Today's guest blog is from one of our favorite Aussies: Robyn Lambird, a 19 year old athlete who competes internationally in wheelchair racing, a disability advocate, blogger, and total fashion-lover!
"As a disability mentor and advocate, I often preach the importance of being active or involved in some form of sport. Whilst we are all very aware of the benefits of living an active lifestyle, and of how increasing your fitness is key to living longer and staying healthy, for me being an athlete is so much more.
Before I started traveling to compete in wheelchair rugby and athletics I wasn’t quite the person I am today. I had pretty severe anxiety, I didn’t have the confidence needed to put myself in situations where I would have to be self reliant, and I was also struggling with my mobility. Although as an advocate I promoted the idea that life for people living with disabilities didn’t have to be one of confinement or limitation, I almost didn’t believe in my own abilities.
I wouldn’t really interact with new people unless I had other friends or family with me, and I couldn’t imagine hopping on a plane by myself or living without my parents for more than a couple of days. Although I’ve always had a pretty positive outlook when it comes to disability, I think in the back of my mind, I always thought I was going to find myself stuck in some kind of situation where my cerebral palsy would get the better of me.
In a sporting environment though, I am forced to be social in order to be successful. Whether it’s during a rugby competition, where team communication is the most vital part of the game, or in athletics, where networking is key to becoming noticed as an athlete, I can’t escape putting myself out there. This has definitely played a huge part in me developing into the confident person I am today, even if I did have to fake it until I made it!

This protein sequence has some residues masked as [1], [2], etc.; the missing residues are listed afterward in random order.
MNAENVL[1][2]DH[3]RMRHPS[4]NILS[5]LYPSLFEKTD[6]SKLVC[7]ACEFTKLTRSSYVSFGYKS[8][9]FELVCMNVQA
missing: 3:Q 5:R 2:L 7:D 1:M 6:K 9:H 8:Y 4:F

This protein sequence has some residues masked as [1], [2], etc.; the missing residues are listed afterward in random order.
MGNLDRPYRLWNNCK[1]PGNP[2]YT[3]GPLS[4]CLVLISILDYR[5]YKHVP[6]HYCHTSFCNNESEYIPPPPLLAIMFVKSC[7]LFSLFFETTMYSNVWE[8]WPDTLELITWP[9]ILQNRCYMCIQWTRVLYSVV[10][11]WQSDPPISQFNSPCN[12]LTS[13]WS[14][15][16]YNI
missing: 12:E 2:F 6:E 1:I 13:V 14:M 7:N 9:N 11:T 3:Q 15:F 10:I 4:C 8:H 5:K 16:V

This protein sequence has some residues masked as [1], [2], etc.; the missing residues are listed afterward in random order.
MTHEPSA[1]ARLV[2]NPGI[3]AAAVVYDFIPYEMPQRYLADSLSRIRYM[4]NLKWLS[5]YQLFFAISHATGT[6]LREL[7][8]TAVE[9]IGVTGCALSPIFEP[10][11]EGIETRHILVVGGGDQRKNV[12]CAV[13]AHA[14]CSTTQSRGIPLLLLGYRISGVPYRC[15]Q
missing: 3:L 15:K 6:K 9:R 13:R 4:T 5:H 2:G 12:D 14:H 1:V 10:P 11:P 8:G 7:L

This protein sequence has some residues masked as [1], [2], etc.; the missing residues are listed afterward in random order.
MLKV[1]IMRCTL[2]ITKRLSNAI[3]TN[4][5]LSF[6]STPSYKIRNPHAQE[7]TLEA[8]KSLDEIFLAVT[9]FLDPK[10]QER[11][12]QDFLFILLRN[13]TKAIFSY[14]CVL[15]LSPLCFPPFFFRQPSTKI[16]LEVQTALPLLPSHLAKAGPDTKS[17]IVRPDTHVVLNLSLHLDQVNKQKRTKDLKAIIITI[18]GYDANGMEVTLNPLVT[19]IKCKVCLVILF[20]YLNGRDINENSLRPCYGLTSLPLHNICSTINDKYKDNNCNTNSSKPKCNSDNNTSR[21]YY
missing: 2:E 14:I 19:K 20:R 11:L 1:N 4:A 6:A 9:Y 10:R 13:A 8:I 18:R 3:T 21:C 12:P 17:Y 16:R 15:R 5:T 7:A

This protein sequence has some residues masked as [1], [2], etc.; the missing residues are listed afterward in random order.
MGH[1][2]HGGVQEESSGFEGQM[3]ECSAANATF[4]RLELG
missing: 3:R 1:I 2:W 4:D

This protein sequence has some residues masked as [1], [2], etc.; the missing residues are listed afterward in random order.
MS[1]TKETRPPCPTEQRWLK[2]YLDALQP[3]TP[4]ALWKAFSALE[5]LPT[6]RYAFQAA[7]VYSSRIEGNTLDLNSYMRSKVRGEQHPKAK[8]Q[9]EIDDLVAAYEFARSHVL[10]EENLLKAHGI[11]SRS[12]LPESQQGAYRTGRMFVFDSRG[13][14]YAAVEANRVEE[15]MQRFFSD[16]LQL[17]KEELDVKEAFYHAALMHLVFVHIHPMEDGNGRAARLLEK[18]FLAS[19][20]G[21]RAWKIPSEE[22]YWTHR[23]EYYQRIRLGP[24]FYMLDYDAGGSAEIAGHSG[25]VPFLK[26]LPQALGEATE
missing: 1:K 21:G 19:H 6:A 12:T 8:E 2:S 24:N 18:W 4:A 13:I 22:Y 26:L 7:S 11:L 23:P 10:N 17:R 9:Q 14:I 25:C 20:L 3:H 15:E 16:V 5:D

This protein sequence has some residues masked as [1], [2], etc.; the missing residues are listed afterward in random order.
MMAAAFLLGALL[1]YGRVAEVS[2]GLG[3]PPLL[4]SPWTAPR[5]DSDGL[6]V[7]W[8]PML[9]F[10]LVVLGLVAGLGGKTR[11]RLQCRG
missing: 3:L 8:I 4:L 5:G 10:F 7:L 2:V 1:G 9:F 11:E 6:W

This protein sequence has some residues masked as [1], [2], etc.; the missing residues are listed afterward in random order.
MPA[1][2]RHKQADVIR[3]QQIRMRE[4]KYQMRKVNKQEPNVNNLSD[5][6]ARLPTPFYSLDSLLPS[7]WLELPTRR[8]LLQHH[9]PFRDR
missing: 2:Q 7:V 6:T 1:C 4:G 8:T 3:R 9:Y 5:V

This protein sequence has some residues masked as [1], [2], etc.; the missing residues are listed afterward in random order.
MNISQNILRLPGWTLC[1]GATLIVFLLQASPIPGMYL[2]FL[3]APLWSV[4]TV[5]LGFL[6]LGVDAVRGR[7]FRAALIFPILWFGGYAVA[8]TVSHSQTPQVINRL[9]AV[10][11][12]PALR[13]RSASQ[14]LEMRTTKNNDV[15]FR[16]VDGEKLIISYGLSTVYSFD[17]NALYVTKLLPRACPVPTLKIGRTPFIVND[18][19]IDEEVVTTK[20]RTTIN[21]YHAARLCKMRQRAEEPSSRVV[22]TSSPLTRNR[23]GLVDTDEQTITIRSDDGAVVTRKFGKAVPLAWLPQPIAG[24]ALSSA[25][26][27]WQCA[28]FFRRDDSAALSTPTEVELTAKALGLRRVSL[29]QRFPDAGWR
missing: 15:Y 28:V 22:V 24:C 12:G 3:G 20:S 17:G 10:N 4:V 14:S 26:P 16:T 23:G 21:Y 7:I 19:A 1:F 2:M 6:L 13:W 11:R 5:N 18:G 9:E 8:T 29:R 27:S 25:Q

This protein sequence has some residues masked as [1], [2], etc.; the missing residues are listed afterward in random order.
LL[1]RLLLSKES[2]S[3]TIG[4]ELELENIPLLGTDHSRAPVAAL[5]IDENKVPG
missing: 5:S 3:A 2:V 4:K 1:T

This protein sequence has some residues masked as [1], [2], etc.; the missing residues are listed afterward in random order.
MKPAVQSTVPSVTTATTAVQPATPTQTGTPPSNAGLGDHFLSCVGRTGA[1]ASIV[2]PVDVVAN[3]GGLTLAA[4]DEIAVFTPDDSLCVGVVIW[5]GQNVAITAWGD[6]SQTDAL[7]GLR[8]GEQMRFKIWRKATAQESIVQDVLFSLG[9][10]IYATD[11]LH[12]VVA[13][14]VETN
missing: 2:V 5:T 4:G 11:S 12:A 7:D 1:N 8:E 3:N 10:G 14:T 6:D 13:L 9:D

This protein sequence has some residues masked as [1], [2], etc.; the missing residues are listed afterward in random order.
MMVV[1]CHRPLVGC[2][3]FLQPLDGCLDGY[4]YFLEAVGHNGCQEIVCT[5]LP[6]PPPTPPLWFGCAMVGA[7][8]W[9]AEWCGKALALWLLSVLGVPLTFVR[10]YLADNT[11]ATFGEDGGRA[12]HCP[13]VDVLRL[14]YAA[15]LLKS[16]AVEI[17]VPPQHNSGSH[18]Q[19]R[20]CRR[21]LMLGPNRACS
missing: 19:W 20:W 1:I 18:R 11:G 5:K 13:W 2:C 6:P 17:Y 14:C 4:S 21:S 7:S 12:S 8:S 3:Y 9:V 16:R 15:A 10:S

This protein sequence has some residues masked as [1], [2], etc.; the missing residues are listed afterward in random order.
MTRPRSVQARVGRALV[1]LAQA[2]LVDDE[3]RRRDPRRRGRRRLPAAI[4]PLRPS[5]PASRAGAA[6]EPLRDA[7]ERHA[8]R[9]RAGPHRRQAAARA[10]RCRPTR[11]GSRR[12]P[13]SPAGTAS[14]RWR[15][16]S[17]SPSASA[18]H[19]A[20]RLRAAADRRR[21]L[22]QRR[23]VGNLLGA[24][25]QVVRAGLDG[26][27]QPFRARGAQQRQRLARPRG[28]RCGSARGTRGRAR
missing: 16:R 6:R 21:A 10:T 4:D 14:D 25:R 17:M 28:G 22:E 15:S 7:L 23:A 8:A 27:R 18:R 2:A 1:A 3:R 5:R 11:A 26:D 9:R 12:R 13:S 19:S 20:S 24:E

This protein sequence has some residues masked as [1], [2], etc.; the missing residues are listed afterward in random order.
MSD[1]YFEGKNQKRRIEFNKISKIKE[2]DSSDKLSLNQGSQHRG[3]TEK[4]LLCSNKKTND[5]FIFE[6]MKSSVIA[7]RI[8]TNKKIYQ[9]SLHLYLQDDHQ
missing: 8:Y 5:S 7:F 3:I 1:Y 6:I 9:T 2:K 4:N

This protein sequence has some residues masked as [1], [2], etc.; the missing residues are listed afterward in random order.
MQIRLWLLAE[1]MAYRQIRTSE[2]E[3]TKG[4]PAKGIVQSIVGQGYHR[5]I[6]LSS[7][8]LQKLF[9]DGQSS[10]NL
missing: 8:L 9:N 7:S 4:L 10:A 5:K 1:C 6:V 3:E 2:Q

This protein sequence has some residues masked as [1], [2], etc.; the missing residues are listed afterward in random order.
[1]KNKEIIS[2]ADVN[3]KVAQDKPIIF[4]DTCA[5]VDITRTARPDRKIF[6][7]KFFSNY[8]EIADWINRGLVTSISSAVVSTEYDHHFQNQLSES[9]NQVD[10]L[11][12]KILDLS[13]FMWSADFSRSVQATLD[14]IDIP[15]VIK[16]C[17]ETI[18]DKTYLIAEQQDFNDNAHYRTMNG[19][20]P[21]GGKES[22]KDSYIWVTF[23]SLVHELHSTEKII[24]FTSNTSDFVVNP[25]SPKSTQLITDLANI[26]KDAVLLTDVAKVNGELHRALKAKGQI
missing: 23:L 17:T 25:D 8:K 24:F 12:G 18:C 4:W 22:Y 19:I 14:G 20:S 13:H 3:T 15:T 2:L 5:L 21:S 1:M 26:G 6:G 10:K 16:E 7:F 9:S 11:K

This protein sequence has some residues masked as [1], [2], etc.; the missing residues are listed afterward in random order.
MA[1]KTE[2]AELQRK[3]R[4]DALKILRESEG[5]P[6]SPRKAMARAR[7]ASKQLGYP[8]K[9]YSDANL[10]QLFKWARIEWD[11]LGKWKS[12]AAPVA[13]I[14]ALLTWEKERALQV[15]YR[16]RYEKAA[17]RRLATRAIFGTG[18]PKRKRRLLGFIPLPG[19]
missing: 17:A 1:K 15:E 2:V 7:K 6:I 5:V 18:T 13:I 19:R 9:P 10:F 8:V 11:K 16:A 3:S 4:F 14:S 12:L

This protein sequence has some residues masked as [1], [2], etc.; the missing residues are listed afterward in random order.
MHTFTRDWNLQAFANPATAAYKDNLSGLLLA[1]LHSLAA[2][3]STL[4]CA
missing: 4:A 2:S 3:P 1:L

The other great thing about traveling as a disabled athlete is that you have ample opportunity to learn how others, in a similar situation to yourself, navigate the world. In my case, on a number of occasions I’ve traveled with an older athlete who also has CP and just seeing how she does basic things like preparing meals or going up and down curbs in her wheelchair, has helped me greatly in being more independent in my own day to day life. However, whilst the athletes around are often there to support you if need be, the competitive and focused nature of sport pushes you to be the most independent and capable person you can be on your own.
Working out has also given me a better understanding of my own body. As I progress I can feel a deeper connection between my mind and my muscles, and I’m noticing new levels of engagement all the time. Through this new sense of awareness, I’m able to see how strengthening or loosening a particular muscle has a knock on effect on my overall posture. I’m also better equipped to recognise poor alignment and to work to correct it. In being able to access and draw upon more of my body, I’ve been able to develop more efficient ways of mobilising, both in my wheelchair and on my feet, and have in turn reduced the amount joint pain I experience on a day to day basis.
Through developing these skills, I am now able to put myself out there as a public figure and speak confidently about the issues I am passionate about. Sport has also given me a bigger platform on which I can be an advocate and I can now say I'm truly living what I teach.
I’m not trying to convince you that joining a football team is going to be a miracle cure, and I’d be lying if I said I don’t have days where the sweaty palms and racing heart rate come back, or I’m left feeling sorry for myself because of knee pain, but I can honestly say I’ve never been more confident and comfortable with in myself and I owe a large portion of that success to my sporting experiences."
Follow Robyn's accounts for more of her sporting life: